Living in History
Every day, scores of Grand Junction residents travel down tree-lined North Seventh Street, many not considering that the buildings along the route have been nestled in their spots for more than a century.
That is changing, thanks to homeowners in the North Seventh Street Historic Residential District. Every spring, many open their homes for a self-guided walking tour that celebrates the neighborhood’s significance while raising funds to benefit local charities. (This year’s recipients were STRiVE and MusicSpark.)
“The tour is a way for people to see the history they drive by every day,” says Joe Hatfield, who along with his wife, Karen, is a Seventh Street homeowner.
In 1984, residents Kathy and Teddy Jordan were instrumental in placing Seventh Street on the National Register of Historic Places. It is one of just two historic residential districts along the Western Slope. The Jordans also initiated the installation of old-fashioned streetlights in the area. The interest they sparked in historical preservation continues today.
This year, seven homes and two other structures — First Baptist Church and the old Lowell Elementary/R-5 High School (which will be restored as part of an upcoming development project) — opened their doors to visitors.
“What I find so interesting when looking at the homes is each one is so different,” says Hatfield. Building dates for stops on the 2018 tour range from 1902 to 1926. Styles vary from Victorian to Tudor, craftsman, and mission.
“Each builder wanted their home to stand out from the others,” Hatfield explains. “You not only learn about the home, but the history of Grand Junction.” Indeed, home features speak to another era, and a different way of life.
Though they look large from the outside, inside the homes feel cozy, with spaces like formal dining rooms and offices. Bedrooms are generally smaller, and originally would have all shared one bathroom. Many homes have two staircases — one grand staircase welcoming guests up to the second floor, and a back staircase that children and help were encouraged to use. Most of the homes have pocket doors, used to close off the kitchen from the living spaces and hide the help from guests.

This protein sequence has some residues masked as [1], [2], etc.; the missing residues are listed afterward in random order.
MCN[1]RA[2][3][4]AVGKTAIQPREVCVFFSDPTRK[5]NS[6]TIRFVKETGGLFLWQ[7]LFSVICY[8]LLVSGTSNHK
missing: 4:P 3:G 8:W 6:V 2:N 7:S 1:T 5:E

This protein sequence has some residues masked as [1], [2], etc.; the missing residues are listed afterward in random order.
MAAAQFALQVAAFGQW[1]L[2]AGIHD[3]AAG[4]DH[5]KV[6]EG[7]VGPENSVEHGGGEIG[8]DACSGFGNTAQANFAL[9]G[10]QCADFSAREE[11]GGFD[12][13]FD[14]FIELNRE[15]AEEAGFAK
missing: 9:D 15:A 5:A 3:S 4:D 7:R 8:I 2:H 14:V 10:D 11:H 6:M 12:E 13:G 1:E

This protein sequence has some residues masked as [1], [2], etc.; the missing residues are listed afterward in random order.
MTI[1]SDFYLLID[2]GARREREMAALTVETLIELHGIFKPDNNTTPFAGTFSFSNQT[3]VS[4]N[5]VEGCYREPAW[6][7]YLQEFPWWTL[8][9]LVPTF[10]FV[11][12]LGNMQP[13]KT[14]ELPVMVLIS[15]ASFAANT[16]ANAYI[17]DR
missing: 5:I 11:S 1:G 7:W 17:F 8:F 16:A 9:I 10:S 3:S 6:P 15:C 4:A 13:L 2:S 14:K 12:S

Some residences were built not only for family life, but also to conduct business. Many included offices for local doctors, with waiting and exam rooms. Current homeowners nod to the past by keeping the uncommon cabinets and drawers built for these purposes.
Most of today’s owners have renovated to add more space and integrate modern features — particularly in small kitchen areas — while preserving the integrity of their homes. Hatfield says while many visitors come to appreciate the history of the neighborhood, others may be looking for inspiration for their own home renovation projects.
This year the Hatfields opened their home at 407 North Seventh, which was built in 1906. Karen’s father grew up just a few houses down, and she had always dreamed of living in the area. Since moving to their home in 2007, the Hatfields have done a lot of updating, including remodeling the kitchen and adding living space in the attic.
Tim and Jackie Stouffer also welcomed tour-takers to their home, at 710 Ouray Ave. Built in 1923 for Dr. Jess Urban Sickenberger, its grounds originally housed the water tower that supplied water to the city. They have done renovations to bring the house up to date, while making an effort to keep true to the layout of the home. “It was like archaeology bringing up the old floors,” says Tim. The Stouffers have also played upon exposed pipes throughout the home, using them to create light features, coat racks, and organizational storage areas.
While every structure in the Seventh Street home tour has unique features — from exposed radiators to natural wood floors and crown molding — a common theme runs throughout: Each one is cared for by someone with the intention to preserve it for generations to come. To learn more about and view photos of these special spaces, visit historic7thstreet.or.